Are you feeling stuck right now as you contemplate the idea of changing careers or making a big move within law?
If you are, it is probably because you are trying to solve your career change problem with the wrong type of thinking.
You see, the problem you are facing is complex, but you are probably thinking about it in a way that only really works on problems that are complicated.
Complicated? Complex? Aren’t these the just same thing?
In everyday language, they usually are.
But, there is a distinction between the two which can help us understand why some of the difficulties we face in life seem so intractable, no matter how much we try to think our way through them.
For many of us, changing career can fall into this category.
One of the things that we, as lawyers, often do when we’re trying to resolve a difficult problem is to assume that an answer already exists and that we just need to use our powers of reasoning and analysis to find it.
We do this because we have often found it to be true.
And, if the problem is complicated, it is true.
Complicated problems are the kinds of problems that have one or more solutions that can be worked out in advance. They may not be easy to resolve, but with expert knowledge, it is possible to ascertain with a reasonable level of certainty what might happen if a given set of circumstances arises.
These are the kinds of problems lawyers routinely deal with. You examine the facts for patterns of cause and effect and apply your knowledge of the law to these scenarios to determine, for example, where fault lies or what kinds of risks need to be provided for.
In fact, you can make the case for saying that legal practice is all about solving complicated problems through the application of specialised knowledge of the law.
The trouble is, if a problem is complex, this way of thinking doesn’t help us at all.
It’s more than complicated – it’s complex
This complicated/complex distinction comes from complexity theory which is concerned with the uncertainty and non-linearity present in complex systems.
You may not have thought about them in this way before, but we all operate within various complex systems on a daily basis. Systems of this type are the sum of all of the people, processes, relationships, interactions and norms that exist and operate within the system. For example, our family is a complex system, the organisation we work for is a complex system and the law is complex system.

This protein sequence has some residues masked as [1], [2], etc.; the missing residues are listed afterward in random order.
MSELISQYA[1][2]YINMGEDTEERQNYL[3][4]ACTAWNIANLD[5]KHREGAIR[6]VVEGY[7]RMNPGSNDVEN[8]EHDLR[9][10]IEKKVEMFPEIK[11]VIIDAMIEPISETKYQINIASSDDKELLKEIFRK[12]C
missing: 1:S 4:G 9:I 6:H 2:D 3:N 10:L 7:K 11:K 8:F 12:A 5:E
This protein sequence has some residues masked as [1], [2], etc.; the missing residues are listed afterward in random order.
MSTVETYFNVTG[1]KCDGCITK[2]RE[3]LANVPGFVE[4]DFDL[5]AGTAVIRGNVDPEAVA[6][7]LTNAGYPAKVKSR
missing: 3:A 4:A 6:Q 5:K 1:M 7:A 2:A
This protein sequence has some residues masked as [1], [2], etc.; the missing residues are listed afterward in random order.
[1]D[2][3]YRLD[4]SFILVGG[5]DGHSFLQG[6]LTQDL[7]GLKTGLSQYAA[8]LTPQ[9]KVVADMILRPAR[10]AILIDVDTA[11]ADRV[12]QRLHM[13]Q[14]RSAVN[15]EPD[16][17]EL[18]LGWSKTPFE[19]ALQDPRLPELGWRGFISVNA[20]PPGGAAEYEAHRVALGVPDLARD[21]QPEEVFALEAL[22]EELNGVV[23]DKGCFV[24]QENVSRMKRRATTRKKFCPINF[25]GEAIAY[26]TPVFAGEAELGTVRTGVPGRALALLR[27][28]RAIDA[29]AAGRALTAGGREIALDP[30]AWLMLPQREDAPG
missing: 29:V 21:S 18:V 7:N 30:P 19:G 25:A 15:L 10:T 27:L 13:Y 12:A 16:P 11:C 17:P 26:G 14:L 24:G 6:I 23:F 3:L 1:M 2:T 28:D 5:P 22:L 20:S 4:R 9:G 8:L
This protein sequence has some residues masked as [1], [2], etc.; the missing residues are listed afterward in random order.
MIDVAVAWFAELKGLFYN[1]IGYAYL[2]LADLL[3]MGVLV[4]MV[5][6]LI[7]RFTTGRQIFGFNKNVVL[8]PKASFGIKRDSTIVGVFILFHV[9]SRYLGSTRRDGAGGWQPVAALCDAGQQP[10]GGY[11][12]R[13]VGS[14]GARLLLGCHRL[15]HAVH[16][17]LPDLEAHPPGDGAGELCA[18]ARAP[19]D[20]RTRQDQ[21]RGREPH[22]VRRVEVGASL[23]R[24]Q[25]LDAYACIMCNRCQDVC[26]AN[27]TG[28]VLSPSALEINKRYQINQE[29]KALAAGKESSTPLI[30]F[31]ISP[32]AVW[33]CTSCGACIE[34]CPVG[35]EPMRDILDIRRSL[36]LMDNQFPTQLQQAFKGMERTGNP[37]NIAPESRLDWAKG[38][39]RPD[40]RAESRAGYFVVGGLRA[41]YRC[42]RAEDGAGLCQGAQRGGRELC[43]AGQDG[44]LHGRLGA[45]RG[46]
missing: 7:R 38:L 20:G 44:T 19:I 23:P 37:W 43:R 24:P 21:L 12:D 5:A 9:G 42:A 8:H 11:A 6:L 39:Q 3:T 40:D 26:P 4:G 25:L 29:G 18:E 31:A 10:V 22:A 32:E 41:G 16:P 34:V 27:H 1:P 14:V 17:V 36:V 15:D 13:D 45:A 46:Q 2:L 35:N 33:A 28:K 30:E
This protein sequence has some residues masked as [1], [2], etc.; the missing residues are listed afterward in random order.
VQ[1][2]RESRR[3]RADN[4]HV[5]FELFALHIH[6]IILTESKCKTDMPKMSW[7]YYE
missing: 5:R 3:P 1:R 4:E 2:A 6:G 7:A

In complex systems, where there are large numbers of interactive elements, the webs of influence are so complex that the answers to some questions (e.g. “what would happen if…?”) are completely unpredictable. In fact, patterns of cause and effect are only really visible in hindsight.
These kinds of questions are complex problems and, because of the dynamic quality of complex systems, solutions to complex problems cannot be imposed upon the system. Instead they emerge from the interactions that take place within the system.
Here is what complicated and complex problems look like side by side:
Career change as a complex problem
As you can therefore probably see, on this analysis, questions relating to changing career and leaving law are, at least in the early stages of the process, complex questions.
There are multiple possibilities, large numbers of moving parts and it is pretty much impossible to know how things are going to turn out.
Yet because you’re used to dealing with complicated questions on a daily basis, you probably treat the idea of changing your career like a complicated problem and, because of that, you think that you should really have all the answers.
This is why changing careers is so difficult and why, although you might feel quite desperate to make make a change, you may just feel stuck.
The emergence of change
So, what you need to do is treat the question of leaving law as a complex problem, not a complicated one.
In complex systems, all change is emergent – it reveals itself as a consequence of the interactions that occur within the system – and this is how solutions to complex problems are found.
This means you should try to create the circumstances that will allow your career change solutions to emerge for you, for example, by doing some ‘safe to fail experiments’, such as:
- Going through an intentional process of working out your values, strengths, needs, interests and talents
- Do some short training courses in areas that interest you
- Make some contacts among people working in careers that are possible options for you and talk to these people about what their work is like
Take the process step by step, seek answers to the questions that you are immediately presented with, adjust your course as you go, get some help if you need it and let the outcome emerge.
If you need some help kicking all of this off, or maybe putting your career plans back on track, click on the button below to get my 7 Step Career Change Road Map for Lawyers.
This free download will give the exact framework to create the circumstances for your career change solutions to emerge.
Simple Habits for Complex Times by Jennifer Garvey Berger and Keith Johnston, 2015 Stanford Business Books
A Leader’s Framework for Decision Making, Snowden, D. and Boone, M.E., 2007, HBR